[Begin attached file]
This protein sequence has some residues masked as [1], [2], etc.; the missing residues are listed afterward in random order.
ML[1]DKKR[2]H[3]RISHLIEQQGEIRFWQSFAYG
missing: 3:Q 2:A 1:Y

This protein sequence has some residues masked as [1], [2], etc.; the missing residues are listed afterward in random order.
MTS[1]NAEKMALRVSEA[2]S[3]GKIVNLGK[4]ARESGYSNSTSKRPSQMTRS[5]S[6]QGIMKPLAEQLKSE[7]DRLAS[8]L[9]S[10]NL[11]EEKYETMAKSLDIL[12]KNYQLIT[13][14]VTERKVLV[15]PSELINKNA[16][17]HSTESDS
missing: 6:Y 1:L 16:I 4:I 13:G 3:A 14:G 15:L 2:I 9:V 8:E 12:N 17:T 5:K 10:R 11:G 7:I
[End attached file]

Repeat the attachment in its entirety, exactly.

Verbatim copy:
This protein sequence has some residues masked as [1], [2], etc.; the missing residues are listed afterward in random order.
ML[1]DKKR[2]H[3]RISHLIEQQGEIRFWQSFAYG
missing: 3:Q 2:A 1:Y

This protein sequence has some residues masked as [1], [2], etc.; the missing residues are listed afterward in random order.
MTS[1]NAEKMALRVSEA[2]S[3]GKIVNLGK[4]ARESGYSNSTSKRPSQMTRS[5]S[6]QGIMKPLAEQLKSE[7]DRLAS[8]L[9]S[10]NL[11]EEKYETMAKSLDIL[12]KNYQLIT[13][14]VTERKVLV[15]PSELINKNA[16][17]HSTESDS
missing: 6:Y 1:L 16:I 4:I 13:G 3:A 14:G 15:L 2:I 9:V 8:E 12:N 17:T 5:K 10:R 11:G 7:I